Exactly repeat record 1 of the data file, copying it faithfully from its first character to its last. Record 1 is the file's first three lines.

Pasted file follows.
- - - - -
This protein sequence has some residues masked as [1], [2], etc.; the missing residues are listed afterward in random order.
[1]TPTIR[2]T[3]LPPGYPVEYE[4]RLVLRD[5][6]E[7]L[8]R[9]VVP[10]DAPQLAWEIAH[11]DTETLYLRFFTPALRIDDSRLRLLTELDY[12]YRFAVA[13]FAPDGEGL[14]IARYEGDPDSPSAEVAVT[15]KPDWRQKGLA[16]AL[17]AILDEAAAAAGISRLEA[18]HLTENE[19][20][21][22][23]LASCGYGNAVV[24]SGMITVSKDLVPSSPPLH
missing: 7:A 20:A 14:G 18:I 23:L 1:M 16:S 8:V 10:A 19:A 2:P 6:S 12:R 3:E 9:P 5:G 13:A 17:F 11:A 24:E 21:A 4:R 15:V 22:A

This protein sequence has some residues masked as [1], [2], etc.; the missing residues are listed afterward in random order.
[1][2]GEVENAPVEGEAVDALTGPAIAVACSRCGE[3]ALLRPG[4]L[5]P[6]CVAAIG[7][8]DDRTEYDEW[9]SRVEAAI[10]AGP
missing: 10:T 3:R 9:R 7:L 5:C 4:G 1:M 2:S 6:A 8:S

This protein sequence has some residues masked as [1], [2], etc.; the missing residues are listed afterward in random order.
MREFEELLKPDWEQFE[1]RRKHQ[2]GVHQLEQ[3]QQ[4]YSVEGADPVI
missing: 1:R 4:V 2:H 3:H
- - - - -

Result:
This protein sequence has some residues masked as [1], [2], etc.; the missing residues are listed afterward in random order.
[1]TPTIR[2]T[3]LPPGYPVEYE[4]RLVLRD[5][6]E[7]L[8]R[9]VVP[10]DAPQLAWEIAH[11]DTETLYLRFFTPALRIDDSRLRLLTELDY[12]YRFAVA[13]FAPDGEGL[14]IARYEGDPDSPSAEVAVT[15]KPDWRQKGLA[16]AL[17]AILDEAAAAAGISRLEA[18]HLTENE[19][20][21][22][23]LASCGYGNAVV[24]SGMITVSKDLVPSSPPLH
missing: 7:A 20:A 14:G 18:I 23:L 1:M 16:S 8:V 10:A 19:A 2:P 6:S 12:R 3:E 9:P 5:G 13:A 17:F 11:A 24:E 21:A 4:R 15:V 22:A